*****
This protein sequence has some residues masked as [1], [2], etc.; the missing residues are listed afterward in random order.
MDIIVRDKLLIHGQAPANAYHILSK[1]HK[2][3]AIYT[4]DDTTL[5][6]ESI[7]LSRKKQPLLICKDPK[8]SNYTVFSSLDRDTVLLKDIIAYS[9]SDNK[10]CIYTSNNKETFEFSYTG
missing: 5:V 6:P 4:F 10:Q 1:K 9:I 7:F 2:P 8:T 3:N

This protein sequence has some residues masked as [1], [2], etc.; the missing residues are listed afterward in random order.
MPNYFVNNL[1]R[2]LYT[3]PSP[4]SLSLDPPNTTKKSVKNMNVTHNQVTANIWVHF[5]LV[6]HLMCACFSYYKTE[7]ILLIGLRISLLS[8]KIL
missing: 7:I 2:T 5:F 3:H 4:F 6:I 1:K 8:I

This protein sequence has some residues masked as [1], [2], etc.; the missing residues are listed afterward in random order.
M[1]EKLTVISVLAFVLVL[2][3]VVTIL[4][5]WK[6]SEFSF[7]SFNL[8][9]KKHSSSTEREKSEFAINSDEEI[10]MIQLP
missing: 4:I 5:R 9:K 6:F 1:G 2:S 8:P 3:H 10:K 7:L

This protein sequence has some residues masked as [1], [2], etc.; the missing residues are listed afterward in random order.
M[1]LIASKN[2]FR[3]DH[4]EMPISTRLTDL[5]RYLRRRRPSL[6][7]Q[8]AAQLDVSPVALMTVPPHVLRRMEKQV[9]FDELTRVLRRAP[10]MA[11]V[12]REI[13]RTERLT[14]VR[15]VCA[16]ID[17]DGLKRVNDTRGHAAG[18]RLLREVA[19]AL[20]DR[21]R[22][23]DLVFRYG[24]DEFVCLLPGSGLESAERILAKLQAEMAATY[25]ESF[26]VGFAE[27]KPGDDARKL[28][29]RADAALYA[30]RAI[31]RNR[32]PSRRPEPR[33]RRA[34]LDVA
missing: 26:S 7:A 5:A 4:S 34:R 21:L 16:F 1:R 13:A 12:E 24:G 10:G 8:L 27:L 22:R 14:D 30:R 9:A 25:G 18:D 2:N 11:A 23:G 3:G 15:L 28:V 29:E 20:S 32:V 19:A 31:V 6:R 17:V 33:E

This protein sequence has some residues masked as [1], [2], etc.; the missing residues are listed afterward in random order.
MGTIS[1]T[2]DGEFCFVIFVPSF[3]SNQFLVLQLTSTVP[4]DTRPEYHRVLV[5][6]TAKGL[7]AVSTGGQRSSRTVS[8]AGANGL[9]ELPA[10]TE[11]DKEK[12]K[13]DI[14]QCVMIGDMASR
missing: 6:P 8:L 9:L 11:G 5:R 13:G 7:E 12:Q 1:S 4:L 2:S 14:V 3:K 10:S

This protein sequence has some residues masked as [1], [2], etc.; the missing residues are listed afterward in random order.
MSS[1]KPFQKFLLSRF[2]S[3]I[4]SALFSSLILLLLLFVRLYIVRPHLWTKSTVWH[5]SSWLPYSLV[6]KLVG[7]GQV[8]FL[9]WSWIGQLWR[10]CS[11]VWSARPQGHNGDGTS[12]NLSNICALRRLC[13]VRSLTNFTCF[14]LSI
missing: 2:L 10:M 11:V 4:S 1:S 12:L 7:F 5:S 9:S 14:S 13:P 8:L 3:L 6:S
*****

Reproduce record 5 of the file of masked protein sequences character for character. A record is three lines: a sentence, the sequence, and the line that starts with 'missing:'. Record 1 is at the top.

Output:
This protein sequence has some residues masked as [1], [2], etc.; the missing residues are listed afterward in random order.
MGTIS[1]T[2]DGEFCFVIFVPSF[3]SNQFLVLQLTSTVP[4]DTRPEYHRVLV[5][6]TAKGL[7]AVSTGGQRSSRTVS[8]AGANGL[9]ELPA[10]TE[11]DKEK[12]K[13]DI[14]QCVMIGDMASR
missing: 6:P 8:L 9:L 11:G 5:R 13:G 7:E 12:Q 1:S 4:L 2:S 14:V 3:K 10:S